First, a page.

You benefit from OOP by easy data hiding/encapsulation, and if we mean OOP as in common language features, ability to use polymorphic functions and type safety/inheritance. It's also a well-understood style by the person coming behind you.

A bad side of OOP is that few people succeed in only having a single concern per each object type and so what often happens is you get large classes that throw a bunch of unrelated functionality together with its data, and it makes it very difficult to extract a single aspect of the class out for reuse. You end up creating generalized objects that are more complex than necessary to solve a problem. OOP is also a trap for people to make code that attempts to model the real world (i.e. your objects are "chair" or "car" when maybe the better solution would be SitableComponent or DrivableComponent that's attached to something more general). It's difficult to have the discipline to break down a seemingly simple object into the various concerns it has, but failing to do so makes bad OOP designs.

One alternative might be a data transformations style, where you have lots of homogeneous data and you simply rip through it all using loose functions. Even with such a style, you can think in terms of OOP and limit how/when/where you access data in those lists. And yet you can keep data and logic separated. In other words, you can get the advantages of OOP without using the class keyword.

I think OOP is so prevalent because it's almost always a decent solution and it's very intuitive. So for big companies that just want to grow a workforce of moderately skilled people who can make standard business software without needing to have the depth of understanding to choose what style to use, OOP is a good choice.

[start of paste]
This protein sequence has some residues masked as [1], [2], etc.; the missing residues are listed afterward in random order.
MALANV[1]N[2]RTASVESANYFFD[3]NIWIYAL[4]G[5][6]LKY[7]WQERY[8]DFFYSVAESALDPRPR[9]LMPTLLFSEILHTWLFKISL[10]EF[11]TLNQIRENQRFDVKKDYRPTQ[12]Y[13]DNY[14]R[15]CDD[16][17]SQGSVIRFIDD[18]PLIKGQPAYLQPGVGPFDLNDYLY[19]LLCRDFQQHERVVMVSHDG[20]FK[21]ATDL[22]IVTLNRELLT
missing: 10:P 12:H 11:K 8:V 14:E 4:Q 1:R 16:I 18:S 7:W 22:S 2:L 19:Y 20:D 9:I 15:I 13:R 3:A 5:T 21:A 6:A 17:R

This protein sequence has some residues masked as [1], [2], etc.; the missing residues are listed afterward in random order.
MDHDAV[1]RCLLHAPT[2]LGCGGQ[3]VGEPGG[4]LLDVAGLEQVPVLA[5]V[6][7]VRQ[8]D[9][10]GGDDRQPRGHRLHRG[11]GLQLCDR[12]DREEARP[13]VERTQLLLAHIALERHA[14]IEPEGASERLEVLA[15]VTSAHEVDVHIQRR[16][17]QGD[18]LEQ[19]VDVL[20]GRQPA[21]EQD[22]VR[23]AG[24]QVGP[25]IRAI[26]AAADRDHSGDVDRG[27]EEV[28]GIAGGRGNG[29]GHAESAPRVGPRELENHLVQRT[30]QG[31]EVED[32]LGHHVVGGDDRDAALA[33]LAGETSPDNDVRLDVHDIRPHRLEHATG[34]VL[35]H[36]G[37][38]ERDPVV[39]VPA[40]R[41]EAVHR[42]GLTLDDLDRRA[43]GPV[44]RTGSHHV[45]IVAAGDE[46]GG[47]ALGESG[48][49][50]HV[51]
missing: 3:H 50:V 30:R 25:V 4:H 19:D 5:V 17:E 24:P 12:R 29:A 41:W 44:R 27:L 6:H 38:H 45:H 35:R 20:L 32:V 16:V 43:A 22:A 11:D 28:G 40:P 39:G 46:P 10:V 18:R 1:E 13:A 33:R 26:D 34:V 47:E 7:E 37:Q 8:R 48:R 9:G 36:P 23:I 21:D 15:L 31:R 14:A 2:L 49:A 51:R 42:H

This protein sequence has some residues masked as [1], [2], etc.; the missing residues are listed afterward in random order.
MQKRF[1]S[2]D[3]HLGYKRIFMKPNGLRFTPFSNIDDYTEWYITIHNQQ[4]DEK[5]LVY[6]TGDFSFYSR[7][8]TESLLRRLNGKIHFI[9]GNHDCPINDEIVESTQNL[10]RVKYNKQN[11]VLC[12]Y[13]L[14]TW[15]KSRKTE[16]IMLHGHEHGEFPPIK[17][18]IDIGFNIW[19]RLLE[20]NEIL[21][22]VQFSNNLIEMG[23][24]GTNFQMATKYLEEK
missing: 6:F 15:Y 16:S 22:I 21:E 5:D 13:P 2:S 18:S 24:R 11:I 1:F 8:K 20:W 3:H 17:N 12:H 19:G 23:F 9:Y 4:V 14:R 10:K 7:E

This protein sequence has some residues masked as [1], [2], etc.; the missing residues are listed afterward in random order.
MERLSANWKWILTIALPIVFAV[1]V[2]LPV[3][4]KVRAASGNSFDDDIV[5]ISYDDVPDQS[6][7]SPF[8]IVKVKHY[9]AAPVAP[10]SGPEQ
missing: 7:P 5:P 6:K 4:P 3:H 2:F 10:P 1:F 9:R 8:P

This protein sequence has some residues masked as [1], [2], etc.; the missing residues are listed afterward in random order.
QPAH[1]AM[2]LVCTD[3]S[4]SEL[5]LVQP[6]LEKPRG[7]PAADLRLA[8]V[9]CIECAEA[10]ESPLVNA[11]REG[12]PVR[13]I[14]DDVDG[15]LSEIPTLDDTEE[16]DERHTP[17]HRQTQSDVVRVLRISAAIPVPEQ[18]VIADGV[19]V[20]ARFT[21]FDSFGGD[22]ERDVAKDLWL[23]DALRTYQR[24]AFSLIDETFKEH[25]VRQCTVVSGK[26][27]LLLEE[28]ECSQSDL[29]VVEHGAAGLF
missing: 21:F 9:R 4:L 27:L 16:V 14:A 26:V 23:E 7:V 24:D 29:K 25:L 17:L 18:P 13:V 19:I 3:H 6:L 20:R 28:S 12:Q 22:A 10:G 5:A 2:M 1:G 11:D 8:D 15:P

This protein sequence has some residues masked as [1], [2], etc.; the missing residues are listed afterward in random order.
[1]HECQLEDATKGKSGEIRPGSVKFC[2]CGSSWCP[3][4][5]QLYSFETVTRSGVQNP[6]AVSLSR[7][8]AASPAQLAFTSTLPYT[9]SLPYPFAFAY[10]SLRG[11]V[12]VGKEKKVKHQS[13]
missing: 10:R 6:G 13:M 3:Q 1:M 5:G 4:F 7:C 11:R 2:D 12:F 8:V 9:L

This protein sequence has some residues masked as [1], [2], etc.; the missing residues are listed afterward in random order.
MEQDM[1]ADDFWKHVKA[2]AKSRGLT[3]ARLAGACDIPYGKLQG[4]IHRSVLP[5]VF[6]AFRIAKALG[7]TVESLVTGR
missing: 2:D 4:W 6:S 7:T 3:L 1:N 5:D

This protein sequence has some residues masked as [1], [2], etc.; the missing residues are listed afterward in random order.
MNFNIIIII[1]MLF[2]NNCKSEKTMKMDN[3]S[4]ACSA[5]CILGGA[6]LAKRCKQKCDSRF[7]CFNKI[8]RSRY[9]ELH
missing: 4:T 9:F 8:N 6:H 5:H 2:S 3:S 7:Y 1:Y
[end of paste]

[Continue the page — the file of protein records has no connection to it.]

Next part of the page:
I think the most important thing is realize that you can get the benefits of OOP without using the class keyword, while skirting the negative aspects of it by either being careful to keep your objects single-minded or thinking in a more raw form of data transformations in sequence.

#2aclysma

Posted 19 December 2012 - 09:26 AM

I have no statistics so I'll make unsubstantiated sweeping generalizations instead Posted Image

Most places outside of games DEFINITELY do OOP, whether or not they understand why they are using it and its advantages and disadvantages. Most game studios/engines I'm aware of also do OOP. I've seen a very small shift away from OOP in favor of thinking in terms of data transformations.

In my opinion OOP is very often a good choice. But unfortunately it seems like this is the way *everyone* learns how to program and don't understand the pros/cons of that style. "This is the way thou shalt make software."

You benefit from OOP by easy data hiding/encapsulation, and if we mean OOP as in common language features, ability to use polymorphic functions and type safety/inheritance. It's also a well-understood style by the person coming behind you.

A bad side of OOP is that few people succeed in only having a single concern per each object type and so what often happens is you get large classes that throw a bunch of unrelated functionality together with its data, and it makes it very difficult to extract a single aspect of the class out for reuse. You end up creating generalized objects that are more complex than necessary to solve a problem. OOP is also a trap for people to make code that attempts to model the real world (i.e. your objects are "chair" or "car" when maybe the better solution would be SitableComponent or DrivableComponent that's attached to something more general). It's difficult to have the discipline to break down a seemingly simple object into the various concerns it has, but failing to do so makes bad OOP designs.